Felcor Lodgings Inc. (NYSE: FCH) is a REIT that owns 80 hotels - however, Felcor neither manages the hotel itself (operation are contracted out to third parties), nor does it own the hotel brand (which are operated as franchises of hotel brands such as Hilton, Sheraton, and Holiday Inn). With the exception of two properties, Felcor Lodgings Inc. is exclusively located in the United States. Their holdings tend to center around major metropolitan areas in the outlying suburbs. Three states, California, Texas, and Florida account for 49% of Felcor’s rooms and 46% of its overall EBITDA. Felcor owns the hotels, but contracts the day-to-day management of the properties to third-party management firms which are paid a fixed percentage of their respective hotel revenue.
In 2006, Felcor launched a major overhaul of its infrastructure as it shed nearly all holdings outside of its central hotel management segment and began a 440 million dollar renovation of its hotels to increase their competitiveness. The proceeds from the sale of non-core properties went to paying down its sizable debt to improve the company’s unfavorable debt ratio. In line with it’s larger strategy of shifting its focus from lower- and mid-level hotels to more upscale hotels, Felcor purchased the Renaissance Esmeralda Resort & Spa in Indian Wells, California and the Renaissance Vinoy Resort & Golf Club in St. Petersburg, Florida for $225 million.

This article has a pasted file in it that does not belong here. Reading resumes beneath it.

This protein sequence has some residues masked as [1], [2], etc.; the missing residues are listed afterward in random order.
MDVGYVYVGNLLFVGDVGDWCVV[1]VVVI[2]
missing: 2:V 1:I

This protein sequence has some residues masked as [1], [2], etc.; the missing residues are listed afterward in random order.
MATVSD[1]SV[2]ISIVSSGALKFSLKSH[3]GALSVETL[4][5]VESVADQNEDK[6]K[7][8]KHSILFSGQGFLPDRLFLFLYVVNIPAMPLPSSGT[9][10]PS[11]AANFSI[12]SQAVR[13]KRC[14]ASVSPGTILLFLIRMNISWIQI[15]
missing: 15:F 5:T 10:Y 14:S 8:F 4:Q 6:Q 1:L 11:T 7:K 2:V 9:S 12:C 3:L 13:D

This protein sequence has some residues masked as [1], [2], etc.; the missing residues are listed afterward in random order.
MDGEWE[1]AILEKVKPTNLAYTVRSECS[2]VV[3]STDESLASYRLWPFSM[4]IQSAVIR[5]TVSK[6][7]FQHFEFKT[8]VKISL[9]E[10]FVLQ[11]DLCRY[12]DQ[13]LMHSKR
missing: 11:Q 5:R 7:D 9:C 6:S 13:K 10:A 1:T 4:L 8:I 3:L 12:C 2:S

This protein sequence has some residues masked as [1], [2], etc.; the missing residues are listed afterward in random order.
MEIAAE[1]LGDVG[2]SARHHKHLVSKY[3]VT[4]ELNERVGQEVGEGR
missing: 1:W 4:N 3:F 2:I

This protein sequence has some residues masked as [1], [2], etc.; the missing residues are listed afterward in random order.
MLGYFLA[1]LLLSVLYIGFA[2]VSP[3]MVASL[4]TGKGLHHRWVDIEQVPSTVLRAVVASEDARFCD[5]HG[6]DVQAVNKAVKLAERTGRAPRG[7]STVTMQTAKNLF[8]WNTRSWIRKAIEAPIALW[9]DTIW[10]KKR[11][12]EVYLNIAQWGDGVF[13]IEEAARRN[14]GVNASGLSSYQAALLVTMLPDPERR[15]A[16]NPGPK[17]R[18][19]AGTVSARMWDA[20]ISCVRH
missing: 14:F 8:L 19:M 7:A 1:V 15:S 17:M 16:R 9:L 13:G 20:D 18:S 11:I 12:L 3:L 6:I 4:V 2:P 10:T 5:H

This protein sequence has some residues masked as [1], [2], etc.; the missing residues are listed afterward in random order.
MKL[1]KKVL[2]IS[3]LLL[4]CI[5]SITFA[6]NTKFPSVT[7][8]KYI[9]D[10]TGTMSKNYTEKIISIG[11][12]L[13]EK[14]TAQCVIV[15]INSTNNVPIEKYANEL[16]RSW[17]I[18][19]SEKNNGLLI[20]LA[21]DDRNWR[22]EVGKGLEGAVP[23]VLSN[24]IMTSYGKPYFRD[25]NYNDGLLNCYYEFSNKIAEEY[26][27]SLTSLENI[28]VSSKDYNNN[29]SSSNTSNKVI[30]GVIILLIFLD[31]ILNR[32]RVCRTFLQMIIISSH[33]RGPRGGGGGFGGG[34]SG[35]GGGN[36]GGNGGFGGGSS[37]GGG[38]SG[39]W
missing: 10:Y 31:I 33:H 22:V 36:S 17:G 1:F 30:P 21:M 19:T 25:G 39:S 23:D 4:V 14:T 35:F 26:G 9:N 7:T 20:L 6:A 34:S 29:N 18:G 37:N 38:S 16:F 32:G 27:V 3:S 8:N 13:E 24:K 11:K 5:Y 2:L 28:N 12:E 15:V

The concentration of its properties in California, Florida, and Texas means that Felcor is more vulnerable to natural disasters than other REITs. Felcor’s hotels are also mainly located in suburban locations which makes entry by competitors easier than in an urban setting. However, management has taken steps to limit this exposure by attempting to refocus the vast majority of hotel management operations into the upscale category which makes competitor entry more difficult. Felcor hopes to accomplish this primarily by shedding holdings in the low-to-mid-scale range and using those proceeds and additional capital to purchase more upscale locations.